- The Washington Times - Sunday, May 9, 2021


An occasional interview series with Americans who are challenging the status quo.

Desiree Andrade fervently believes that the killers of her 20-year-old son, Julian — who was brutally beaten, thrown off a cliff and then stomped to death — should get the death penalty or spend the rest of their lives in prison.

But that isn’t how justice is meted out in Los Angeles today.

Ms. Andrade watched with disbelief and anger as Los Angeles District Attorney George Gascon’s far-left criminal justice agenda, in her opinion, made sure those who committed the killing paid the smallest possible price.

“I’m disgusted. That’s the best word I can use to describe it,” she said. “I’m just disgusted at what has happened.”

She helped organize a campaign to recall Mr. Gascon, who took office in December. Ms. Andrade, with her heartbreaking story of justice denied, emerged as one of the most visible spokespeople for the recall.

The recall push is more nascent than the one California Gov. Gavin Newsom, a Democrat, faces by the end of the year.

Organizers of the Gascon recall say they are close to winning approval for collecting signatures. Approval would start a 160-day countdown to gather roughly 590,000 signatures — 10% of the county’s voters — to get the recall question on the ballot, likely in the 2022 elections.

The recall campaign started nearly three years after five “friends” abducted Julian Andrade at his home in May 2018 because they thought he stole some marijuana from them, his mother said.

What followed was a torturous killing.

“They stabbed him with shards of a glass pipe and beat him with a metal chair,” Ms. Andrade said with an icy calm she has developed from years of tears.

“Then they pulled to the side of the road and beat him some more, and then they dumped him down the side of a canyon. Then, when the ringleader thought he saw Julian’s head moving, he scrambled down into the canyon and started stomping on his head with his steel-toed boots.”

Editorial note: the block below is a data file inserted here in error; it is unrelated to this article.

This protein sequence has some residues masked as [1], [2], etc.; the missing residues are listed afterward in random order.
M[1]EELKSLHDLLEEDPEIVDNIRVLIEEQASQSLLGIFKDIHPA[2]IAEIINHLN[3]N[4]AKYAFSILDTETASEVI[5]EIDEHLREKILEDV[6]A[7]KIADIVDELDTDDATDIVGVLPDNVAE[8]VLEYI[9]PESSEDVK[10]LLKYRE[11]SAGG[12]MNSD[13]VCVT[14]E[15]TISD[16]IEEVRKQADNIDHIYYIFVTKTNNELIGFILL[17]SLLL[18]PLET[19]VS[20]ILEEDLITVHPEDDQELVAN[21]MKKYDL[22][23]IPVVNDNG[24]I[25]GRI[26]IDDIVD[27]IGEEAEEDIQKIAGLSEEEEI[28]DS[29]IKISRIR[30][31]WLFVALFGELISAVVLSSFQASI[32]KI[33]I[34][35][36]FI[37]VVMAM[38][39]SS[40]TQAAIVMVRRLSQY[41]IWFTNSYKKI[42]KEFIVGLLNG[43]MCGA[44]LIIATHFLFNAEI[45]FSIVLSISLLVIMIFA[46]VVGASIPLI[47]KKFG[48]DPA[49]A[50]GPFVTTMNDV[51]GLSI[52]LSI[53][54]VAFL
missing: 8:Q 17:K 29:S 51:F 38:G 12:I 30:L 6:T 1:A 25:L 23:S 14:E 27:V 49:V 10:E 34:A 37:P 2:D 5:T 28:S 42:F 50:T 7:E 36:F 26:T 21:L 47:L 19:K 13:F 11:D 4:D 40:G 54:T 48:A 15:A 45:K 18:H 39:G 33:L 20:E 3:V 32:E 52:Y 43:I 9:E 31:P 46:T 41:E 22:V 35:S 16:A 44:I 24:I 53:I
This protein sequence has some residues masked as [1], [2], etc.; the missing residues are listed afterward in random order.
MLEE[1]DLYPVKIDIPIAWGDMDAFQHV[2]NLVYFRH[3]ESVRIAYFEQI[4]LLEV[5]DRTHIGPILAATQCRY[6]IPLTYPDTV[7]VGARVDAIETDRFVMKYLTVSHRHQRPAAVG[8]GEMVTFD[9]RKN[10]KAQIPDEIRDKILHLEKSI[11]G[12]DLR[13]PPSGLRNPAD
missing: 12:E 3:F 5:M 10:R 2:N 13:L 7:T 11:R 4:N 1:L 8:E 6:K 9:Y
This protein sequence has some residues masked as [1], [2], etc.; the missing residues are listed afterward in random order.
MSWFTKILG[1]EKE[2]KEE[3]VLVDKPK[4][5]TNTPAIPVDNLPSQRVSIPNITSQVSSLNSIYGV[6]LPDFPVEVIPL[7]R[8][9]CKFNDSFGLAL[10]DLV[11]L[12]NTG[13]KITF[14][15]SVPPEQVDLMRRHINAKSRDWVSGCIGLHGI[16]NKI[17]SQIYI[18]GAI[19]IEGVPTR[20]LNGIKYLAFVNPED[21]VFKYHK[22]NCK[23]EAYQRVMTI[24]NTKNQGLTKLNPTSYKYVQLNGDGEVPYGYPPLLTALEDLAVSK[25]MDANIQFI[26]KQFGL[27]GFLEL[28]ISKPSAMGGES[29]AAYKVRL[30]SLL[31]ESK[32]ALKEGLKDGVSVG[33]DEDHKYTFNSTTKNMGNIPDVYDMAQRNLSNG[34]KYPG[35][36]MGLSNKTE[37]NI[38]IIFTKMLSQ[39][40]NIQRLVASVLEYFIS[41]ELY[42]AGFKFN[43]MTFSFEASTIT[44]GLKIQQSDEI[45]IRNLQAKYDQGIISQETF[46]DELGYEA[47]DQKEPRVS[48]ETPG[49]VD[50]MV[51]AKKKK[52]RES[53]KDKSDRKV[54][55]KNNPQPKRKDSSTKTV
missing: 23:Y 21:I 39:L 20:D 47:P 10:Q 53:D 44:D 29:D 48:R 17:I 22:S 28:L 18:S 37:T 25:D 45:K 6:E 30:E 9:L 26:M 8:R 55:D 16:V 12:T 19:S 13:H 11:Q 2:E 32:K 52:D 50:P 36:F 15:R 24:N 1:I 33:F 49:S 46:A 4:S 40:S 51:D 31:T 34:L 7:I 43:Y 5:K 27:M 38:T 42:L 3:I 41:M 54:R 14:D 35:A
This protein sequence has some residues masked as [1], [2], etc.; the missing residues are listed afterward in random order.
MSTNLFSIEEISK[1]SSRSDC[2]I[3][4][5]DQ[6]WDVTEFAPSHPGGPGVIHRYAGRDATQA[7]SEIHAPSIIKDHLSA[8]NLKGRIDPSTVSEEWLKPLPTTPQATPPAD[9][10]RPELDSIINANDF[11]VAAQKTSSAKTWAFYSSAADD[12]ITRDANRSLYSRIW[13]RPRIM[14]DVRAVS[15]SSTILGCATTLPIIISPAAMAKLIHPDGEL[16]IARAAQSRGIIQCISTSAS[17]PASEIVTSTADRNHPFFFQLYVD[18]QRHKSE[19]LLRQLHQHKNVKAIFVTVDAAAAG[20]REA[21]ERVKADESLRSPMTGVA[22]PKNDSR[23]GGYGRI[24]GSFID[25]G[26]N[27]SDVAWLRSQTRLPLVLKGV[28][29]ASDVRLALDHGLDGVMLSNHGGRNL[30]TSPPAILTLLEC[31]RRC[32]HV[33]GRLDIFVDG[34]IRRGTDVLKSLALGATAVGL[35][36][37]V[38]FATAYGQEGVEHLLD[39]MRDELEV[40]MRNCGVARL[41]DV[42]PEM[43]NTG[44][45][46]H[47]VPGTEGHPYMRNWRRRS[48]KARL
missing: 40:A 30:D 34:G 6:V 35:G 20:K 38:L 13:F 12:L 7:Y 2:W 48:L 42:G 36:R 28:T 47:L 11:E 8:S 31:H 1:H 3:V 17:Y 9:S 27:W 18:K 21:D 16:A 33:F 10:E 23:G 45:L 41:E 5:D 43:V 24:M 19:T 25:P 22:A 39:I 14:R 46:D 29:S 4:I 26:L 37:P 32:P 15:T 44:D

She said she knows why Julian fought so hard to stay alive.

“It was because he has two children and a daughter he never met. It seems to me that [the killers’ sentence] should be life without parole or the death sentence. He’s gone, my oldest. … To me, a life for a life,” Ms. Andrade said.

The DA had other plans.

Mr. Gascon, who was elected last year with the help of super PACs financed by liberal billionaire activist George Soros, took office to implement a leftist criminal justice agenda.

For Mr. Gascon and other “Soros DAs” who recently took office, the death penalty is off the table.

They are remaking a court system that they deem systemically racist. They oppose cash bail, pursue fewer indictments and toss aside special circumstances and other laws that enhance sentencing such as three-strikes penalties.

Before Mr. Gascon took office, District Attorney Jackie Lacey included “special circumstances” charges of kidnapping and torture against the five accused in Julian Andrade’s death.

If convicted, they would face the possibility of life without parole. Ms. Andrade considered such a sentence a just punishment for her son’s brutal killing.